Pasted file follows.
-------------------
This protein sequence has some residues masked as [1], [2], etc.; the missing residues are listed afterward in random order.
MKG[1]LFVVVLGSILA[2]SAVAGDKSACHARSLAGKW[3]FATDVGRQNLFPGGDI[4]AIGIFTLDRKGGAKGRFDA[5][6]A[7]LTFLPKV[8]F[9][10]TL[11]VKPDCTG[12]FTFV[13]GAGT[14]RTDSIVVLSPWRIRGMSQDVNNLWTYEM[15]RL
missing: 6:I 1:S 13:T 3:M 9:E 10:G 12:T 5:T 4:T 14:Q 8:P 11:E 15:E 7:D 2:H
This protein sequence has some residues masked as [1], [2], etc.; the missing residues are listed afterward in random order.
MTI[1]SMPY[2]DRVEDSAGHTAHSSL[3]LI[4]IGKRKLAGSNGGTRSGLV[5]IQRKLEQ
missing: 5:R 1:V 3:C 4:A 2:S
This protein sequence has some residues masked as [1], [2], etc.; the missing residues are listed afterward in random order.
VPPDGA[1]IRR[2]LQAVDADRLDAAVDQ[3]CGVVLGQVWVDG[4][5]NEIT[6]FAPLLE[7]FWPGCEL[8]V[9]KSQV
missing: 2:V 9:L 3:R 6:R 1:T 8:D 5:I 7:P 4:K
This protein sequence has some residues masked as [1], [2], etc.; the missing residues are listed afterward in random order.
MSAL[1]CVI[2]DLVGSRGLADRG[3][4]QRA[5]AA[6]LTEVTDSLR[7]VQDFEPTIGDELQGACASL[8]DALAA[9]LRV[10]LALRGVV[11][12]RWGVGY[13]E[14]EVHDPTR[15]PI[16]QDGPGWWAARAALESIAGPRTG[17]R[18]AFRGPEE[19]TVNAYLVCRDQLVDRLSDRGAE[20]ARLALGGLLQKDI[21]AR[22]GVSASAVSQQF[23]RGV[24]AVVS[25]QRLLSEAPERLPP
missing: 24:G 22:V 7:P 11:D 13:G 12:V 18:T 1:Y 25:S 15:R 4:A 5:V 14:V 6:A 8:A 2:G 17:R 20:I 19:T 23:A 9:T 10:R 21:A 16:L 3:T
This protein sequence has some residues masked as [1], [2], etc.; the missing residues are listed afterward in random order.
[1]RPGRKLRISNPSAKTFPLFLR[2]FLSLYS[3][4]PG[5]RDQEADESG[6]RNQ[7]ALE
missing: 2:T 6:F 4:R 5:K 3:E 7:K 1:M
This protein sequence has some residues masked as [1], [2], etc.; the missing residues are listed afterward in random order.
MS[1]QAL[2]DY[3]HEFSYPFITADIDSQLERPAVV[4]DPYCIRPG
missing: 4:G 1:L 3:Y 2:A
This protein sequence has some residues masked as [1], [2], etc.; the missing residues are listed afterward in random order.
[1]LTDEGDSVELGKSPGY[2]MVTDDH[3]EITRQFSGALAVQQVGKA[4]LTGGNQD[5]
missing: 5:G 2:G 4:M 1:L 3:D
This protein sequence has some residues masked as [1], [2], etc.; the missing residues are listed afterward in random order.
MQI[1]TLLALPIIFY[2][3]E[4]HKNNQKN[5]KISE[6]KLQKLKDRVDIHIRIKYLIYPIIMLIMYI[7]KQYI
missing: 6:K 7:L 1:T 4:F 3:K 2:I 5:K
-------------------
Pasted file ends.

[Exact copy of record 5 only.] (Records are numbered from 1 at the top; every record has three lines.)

This protein sequence has some residues masked as [1], [2], etc.; the missing residues are listed afterward in random order.
[1]RPGRKLRISNPSAKTFPLFLR[2]FLSLYS[3][4]PG[5]RDQEADESG[6]RNQ[7]ALE
missing: 2:T 6:F 4:R 5:K 3:E 7:K 1:M